[ocr errors]

thofe evils which happen to be moft strongly prefented to their minds. But there is a clear diftinction between a diforder which affects only the imagination and spirits, while the judgment is found, and a diforder by which the judgment itfelf is impaired. Whatever be the arguments in favour of free-will, of volition unrestrained by the force and prevalence of motives, it must be allowed that the effects of reafon on the human mind are not at all times, and on all fubjects, equally powerful, The mind, like the body, has its weak organs; in other words, the impreffions on fome fubjects are so deeply fixed, that the judgment is no longer able to guide the operations of the mind, in reasoning on, or in judging of them. The imagination seizes the rein, and till the force of the idea is leffened from habit, the ufual powers are fufpended. But this is not madness; for ftrong impreffions of

various kinds, will, in different minds, pro、 duce fimilar effects. From this difmal malady, which he "did not then know how to manage," he never afterwards was perfectly relieved; and all his labours, and all his employments, were but temporary interruptions of its baleful influence.


In the history of his mind, his religious progrefs is an important article. He had been early instructed in the doctrines of the church of England, by his mother, who continued her pious care with affiduity, but in his opinion, not with judgment. "Sunday" faid he was a heavy day to me when I was a boy. My mother confined me on Sundays, and made me read "The Whole Duty of Man," from a great part of which I could derive no inftruction. When, for instance, I read the chapter on theft, which, from infancy, I had been taught was wrong, I was no more convinced that theft was wrong than before; fo there was no accef

fion of knowledge. A boy fhould be introduced to fuch books by having his attention directed to the arrangement, to the ftyle, and other excellencies of compofition, that the mind being thus engaged by an amusing variety of objects, may not grow weary."

He communicated to Mr. Bofwell the following account of" the firft occafion of his thinking in earnest of religion." I fell into an inattention to religion, or an indifference about it, in my ninth year. The church at Litchfield, in which we had a feat, wanted reparation: fo I was to go and find a feat in other churches; and having bad eyes, and being awkward about this, I used to go and read in the fields on Sunday. This habit continued till my fourteenth year, and still I find a great reluctance to go to church. I then became a fort of lax talker against religion, for I did not much think about it; and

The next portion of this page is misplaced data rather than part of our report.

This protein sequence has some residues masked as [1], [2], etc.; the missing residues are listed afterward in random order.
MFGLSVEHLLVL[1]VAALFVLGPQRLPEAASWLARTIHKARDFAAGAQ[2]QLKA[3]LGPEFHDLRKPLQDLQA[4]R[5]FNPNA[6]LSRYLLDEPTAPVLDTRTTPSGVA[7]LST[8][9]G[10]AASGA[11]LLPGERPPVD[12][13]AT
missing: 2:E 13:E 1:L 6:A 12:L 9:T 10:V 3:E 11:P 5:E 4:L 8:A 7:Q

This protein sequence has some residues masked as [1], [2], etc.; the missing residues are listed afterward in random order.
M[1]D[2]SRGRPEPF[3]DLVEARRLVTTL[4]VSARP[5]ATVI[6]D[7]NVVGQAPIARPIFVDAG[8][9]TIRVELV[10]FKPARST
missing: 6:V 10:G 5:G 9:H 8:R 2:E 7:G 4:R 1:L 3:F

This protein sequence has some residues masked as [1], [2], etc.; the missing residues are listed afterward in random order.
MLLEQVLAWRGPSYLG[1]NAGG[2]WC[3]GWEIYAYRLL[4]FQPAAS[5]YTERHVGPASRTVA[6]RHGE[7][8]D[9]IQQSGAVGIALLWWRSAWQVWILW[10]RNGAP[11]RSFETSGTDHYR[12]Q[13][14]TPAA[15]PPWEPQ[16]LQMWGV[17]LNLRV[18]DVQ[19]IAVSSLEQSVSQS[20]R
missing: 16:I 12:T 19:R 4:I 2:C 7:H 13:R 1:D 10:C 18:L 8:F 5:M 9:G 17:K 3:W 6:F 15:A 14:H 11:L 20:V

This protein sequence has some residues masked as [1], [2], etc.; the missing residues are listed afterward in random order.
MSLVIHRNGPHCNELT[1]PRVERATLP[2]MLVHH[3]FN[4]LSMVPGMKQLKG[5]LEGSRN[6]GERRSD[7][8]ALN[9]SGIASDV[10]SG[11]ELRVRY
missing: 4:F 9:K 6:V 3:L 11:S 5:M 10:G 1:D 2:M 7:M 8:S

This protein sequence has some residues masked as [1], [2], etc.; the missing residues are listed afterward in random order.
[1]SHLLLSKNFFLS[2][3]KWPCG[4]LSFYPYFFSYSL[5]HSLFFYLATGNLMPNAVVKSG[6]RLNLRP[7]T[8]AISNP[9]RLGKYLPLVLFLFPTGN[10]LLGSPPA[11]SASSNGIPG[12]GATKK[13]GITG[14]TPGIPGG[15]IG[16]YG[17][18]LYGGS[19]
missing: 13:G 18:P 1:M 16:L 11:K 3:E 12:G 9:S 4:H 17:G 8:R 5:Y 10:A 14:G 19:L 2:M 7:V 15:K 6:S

this lafted till I went to Oxford, where it would not be fuffered. When at Oxford, I took up Law's "Serious Call to the Unconverted," expecting to find it a dull book (as fuch books generally are), and perhaps to laugh at it. But I found Law quite an over-match for me; and this was the first occafion of my thinking in earneft of religion, after I became capable of rational inquiry."

Serious impreffions of religion, from particular incidents, it is certain, have been experienced by many pious perfons; though it must be acknowledged, that weak minds, from an erroneous fuppofition, that no man is in a state of grace, who has not felt a particular converfion, have, in fome cafes, brought a degree of ridicule upon them; a ridicule of which it is inconfiderate or unfair to make a general application. How seriously Johnfon was impreffed with a fenfe of religion, from this time

forward, appears from the whole tenor of his life and writings. Religion was the predominant object of his thoughts; though he seems not to have attained all the tranquillity and affurance in his practice of its duties that are so earnestly to be defired. His fentiments, upon points of abstract virtue and rectitude, were in the highest degree elevated and generous, but he was unfortunate enough to have the fublimity of his mind degraded by the hypochondriacal propenfities of his animal conftitution. The ferenity, the independence, and the exultation of religion, were fentiments to which he was a ftranger. He faw the Almighty in a different light from what he is represented in the purer page of the gofpel; and he trembled in the presence of Infinite Goodness. Those tenets of the church of England, which are most nearly allied to Calvinifm, were congenial to his general feelings, and they

« ElőzőTovább »